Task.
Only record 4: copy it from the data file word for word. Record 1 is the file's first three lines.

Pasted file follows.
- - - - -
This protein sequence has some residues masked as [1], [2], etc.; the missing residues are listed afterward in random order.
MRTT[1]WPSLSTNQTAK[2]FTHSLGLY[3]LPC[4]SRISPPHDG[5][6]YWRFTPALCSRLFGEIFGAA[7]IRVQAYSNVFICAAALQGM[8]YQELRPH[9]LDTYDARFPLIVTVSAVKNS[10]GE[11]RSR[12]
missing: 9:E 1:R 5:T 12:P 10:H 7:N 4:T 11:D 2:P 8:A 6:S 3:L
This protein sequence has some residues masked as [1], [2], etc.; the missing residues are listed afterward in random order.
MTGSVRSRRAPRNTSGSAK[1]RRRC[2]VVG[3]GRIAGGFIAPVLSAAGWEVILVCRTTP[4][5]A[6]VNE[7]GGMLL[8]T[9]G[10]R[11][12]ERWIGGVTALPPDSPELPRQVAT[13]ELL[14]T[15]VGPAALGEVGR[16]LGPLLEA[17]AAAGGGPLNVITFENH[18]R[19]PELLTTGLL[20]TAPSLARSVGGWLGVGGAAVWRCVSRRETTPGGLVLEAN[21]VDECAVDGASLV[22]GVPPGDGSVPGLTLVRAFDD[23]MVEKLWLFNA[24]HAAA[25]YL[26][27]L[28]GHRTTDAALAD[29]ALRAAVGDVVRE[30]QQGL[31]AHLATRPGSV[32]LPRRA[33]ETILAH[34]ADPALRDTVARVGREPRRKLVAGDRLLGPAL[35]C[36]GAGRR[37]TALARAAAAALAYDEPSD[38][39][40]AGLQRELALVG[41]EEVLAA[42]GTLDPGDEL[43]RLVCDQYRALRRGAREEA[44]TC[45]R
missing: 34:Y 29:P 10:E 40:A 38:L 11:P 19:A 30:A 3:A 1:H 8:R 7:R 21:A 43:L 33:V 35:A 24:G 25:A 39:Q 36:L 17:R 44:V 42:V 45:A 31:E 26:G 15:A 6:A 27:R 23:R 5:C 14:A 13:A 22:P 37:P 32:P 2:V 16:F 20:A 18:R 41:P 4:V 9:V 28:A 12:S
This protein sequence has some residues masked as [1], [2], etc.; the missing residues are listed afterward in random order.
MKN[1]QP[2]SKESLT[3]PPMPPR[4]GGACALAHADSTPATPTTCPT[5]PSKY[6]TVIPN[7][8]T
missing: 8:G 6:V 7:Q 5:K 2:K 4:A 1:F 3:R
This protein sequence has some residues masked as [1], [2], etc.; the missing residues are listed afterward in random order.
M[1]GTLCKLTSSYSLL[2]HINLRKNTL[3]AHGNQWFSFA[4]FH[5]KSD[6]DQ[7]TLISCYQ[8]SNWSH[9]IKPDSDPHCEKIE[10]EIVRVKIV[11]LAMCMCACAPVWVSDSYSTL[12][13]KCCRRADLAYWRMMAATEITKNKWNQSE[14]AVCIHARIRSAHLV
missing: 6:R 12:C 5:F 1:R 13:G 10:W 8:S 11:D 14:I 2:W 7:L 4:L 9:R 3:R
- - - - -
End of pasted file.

This protein sequence has some residues masked as [1], [2], etc.; the missing residues are listed afterward in random order.
M[1]GTLCKLTSSYSLL[2]HINLRKNTL[3]AHGNQWFSFA[4]FH[5]KSD[6]DQ[7]TLISCYQ[8]SNWSH[9]IKPDSDPHCEKIE[10]EIVRVKIV[11]LAMCMCACAPVWVSDSYSTL[12][13]KCCRRADLAYWRMMAATEITKNKWNQSE[14]AVCIHARIRSAHLV
missing: 6:R 12:C 5:F 1:R 13:G 10:W 8:S 11:D 14:I 2:W 7:L 4:L 9:R 3:R